131 WTO, Hong Kong Ministerial Declaration (WT/MIN(05)/DEC), 22 December 2005, item 6; However, the agreement reached in Hong Kong did not preclude the continuation of negotiations on retail issues (e.g. B value and volume commitments): see z.B. Challenge Paper of 30 April 2007 paragraph 55, referred to on 7 May 2013. 62 European Communities – Customs classification of certain computer equipment (5 June 1998) WT/DS62/AB/R, WT/DS67/AB/R and WT/DS68/AB/R, item 1. 84 (repeatedly in the context of agricultural trade in Canada – Measures Concerning the Import of Milk and the Export of Milk Products (October 13, 1999) WT/DS103/AB/R and WT/DS113/AB/R, paragraph 131). On the other hand, the GATT modalities cannot serve as a basis for dispute settlement procedures but can be used for interpretative purposes: cf. Like what. B European Communities – Export subsidies on sugar (15). (7.350) WT/DS265/R, paragraph 7.350 (where the panel states: `[c]learly, the [GATT modalities] are not a covered agreement and therefore cannot provide for WTO rights and obligations vis-à-vis Members. Nevertheless, [they] could be relevant to the interpretation of the Convention on Agriculture, including Members` timetables). In Chad, food crops account for about a quarter of GDP, but the country imports most of its cereals. Marketing is low, since 70% of food plants (mainly cereals) are intended for domestic consumption.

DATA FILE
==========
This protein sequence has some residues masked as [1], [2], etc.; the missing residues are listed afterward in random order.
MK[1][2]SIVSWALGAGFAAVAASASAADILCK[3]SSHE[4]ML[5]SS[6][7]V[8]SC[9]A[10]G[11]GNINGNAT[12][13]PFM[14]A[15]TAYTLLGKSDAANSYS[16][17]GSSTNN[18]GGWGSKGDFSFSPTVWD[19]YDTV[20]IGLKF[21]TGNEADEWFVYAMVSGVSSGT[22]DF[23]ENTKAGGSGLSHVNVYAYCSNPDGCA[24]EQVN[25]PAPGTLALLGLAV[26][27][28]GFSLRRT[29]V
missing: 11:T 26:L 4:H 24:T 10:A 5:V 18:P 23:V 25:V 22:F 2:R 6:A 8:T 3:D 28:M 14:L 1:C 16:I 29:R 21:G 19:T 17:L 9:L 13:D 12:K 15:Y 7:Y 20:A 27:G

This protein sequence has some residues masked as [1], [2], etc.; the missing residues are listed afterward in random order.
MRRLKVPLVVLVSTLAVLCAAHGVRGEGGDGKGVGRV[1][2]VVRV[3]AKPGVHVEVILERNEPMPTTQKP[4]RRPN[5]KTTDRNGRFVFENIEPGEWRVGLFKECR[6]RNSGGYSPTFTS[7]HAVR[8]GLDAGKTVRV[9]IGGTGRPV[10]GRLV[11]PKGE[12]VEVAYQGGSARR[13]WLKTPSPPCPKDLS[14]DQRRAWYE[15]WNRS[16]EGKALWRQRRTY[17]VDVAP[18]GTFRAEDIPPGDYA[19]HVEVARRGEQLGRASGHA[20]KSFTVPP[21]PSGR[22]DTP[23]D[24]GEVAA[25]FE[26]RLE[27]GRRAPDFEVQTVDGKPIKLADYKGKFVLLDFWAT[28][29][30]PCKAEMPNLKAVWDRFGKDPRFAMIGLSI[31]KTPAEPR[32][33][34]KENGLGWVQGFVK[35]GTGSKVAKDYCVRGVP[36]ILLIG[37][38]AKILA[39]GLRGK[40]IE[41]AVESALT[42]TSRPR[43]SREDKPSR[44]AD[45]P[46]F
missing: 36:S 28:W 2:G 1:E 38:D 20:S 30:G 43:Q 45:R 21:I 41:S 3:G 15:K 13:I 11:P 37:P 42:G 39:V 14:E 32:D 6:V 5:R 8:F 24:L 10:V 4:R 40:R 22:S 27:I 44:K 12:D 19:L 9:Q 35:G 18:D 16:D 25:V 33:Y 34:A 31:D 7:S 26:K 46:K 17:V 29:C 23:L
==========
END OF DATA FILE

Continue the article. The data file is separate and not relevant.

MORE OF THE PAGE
Production is largely done using traditional methods. Credits are scarce. Trade links between rural and urban areas are very weak and infrastructure is poorly developed in both countries. In Chad, only 7,000 hectares are irrigated, while it is estimated that 5.6 million hectares could be irrigated. Food self-sufficiency is declining, with 10% of Kenya`s staple food products – maize – imported last year. If this percentage increases, the price of domestic maize producers is likely to fall, because urban markets will buy imported grain cheaper. This phenomenon is well documented in Mexico, where hundreds of thousands of small-scale maize farmers in the south of the country have been squeezed from their livelihoods by the influx of cheap imported grain after the implementation of the North American Free Trade Agreement (NAFTA). The same process has affected India`s small-scale edible oil producers since the industry was partially liberalized in 1998. India, which could source edible oils on its own, became a major importer within a few months.

Consumer groups in developing countries have found that the limited benefits of trade liberalization under the AoA benefit larger and better capitalized farms than farmers who own small farms. These problems are being exaggerated by the fall in world prices for coffee, cocoa, maize and most other raw materials. The EU has supported the existing AoA system to deal with domestic aid, while South Korea has called for greater flexibility on domestic support reductions, tariffs, tariff quotas and the scope of the green box. . . .